Was Vega a flop or just ahead of its time?

It was a sad day for DMG Radio yesterday when it was forced to hammer the final nail in the coffin of its baby boomer Vega stations.

I remember writing about the launch of Sydney and Melbourne stations back in August 2005. It has now become a sad irony that the radio network was named after the brightest star in the constellation Lyra.  

Four and half years later and after paying $158m for the two licences, DMG has been forced to concede defeat.

As of this morning, the Vega stations have been renamed Classic Rock, scrapping its existing format to provide listeners with, well, classic rock songs – seven days a week.

In Sydney, at least for now, it will continue to feature host Maroon during breakfast in Sydney, and Dicko and Dave in Melbourne. The stations will also syndicate Barry Bissell’s Cover to Cover on Sundays 9-11am and a weekday show from Alice Cooper at 7pm.

The Vega stations limped to the finishing line in the latest ratings survey managing just a 3.4 per cent in Sydney and 3.7 per cent in Melbourne.

One question some observers are already asking is will there be room for another rock station to rival Austereo’s Triple M? DMG seems to think so, with Classic Rock’s heavy music format and very little talk.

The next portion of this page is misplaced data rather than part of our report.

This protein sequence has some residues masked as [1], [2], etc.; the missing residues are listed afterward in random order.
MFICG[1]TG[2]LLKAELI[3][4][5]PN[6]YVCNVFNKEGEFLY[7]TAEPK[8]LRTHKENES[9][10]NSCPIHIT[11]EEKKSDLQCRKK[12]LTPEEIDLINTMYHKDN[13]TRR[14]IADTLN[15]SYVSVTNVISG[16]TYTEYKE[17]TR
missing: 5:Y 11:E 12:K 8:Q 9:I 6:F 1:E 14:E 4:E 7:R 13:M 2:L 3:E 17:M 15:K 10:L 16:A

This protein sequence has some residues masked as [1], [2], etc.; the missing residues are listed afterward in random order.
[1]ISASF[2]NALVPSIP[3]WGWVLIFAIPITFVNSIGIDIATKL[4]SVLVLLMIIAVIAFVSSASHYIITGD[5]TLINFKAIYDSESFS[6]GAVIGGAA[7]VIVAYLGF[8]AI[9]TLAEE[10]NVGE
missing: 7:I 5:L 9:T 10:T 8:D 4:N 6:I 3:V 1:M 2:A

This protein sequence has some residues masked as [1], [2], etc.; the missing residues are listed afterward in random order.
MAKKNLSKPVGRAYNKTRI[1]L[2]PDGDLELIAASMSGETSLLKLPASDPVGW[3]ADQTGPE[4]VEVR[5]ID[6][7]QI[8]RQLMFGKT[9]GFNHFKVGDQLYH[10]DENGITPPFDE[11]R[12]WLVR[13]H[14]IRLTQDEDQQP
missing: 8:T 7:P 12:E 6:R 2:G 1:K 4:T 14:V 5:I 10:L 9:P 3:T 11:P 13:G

Much has been written about why Vega has failed to make any significant impact throughout its short history. Despite hiring some heavy hitting radio veterans including Angela Catterns, Shaun Micallef, Denise Scott, Wendy Harmer and Francis Leach, it has not been the rising star DMG had hoped for.

Its Melbourne station boss Sam Thompson even told The Age that the Vega brand had been “damaged” for years because it was too broad and didn’t stand for anything.

But was that really the problem? Is it possible that perhaps it was just ahead of its time with its slightly more contemporary style for older listeners?

To take an overseas example, in the UK the Heart FM network, now owned by Global Radio, started out at the bottom of the pack, progressivly increasing its share, percentage point by percentage point off a small base. Throughout this time it stuck to its adult contemporary positioning, as the population also continued to age.

In the latest ratings figures, its London station finally toppled rival Magic from the number one spot after the latter’s three-year winning streak.

So I would argue that perhaps it wasn’t a case of trying to carve a niche with no demand. It simply entered a market, at least for now, that was too small to sustain another player, and therefore was just not commercially viable.

And let’s not forget digital radio.

It’s likely that there is still some untapped potential worth exploring for another new digital radio star of Vega’s ilk.

Camille Alarcon


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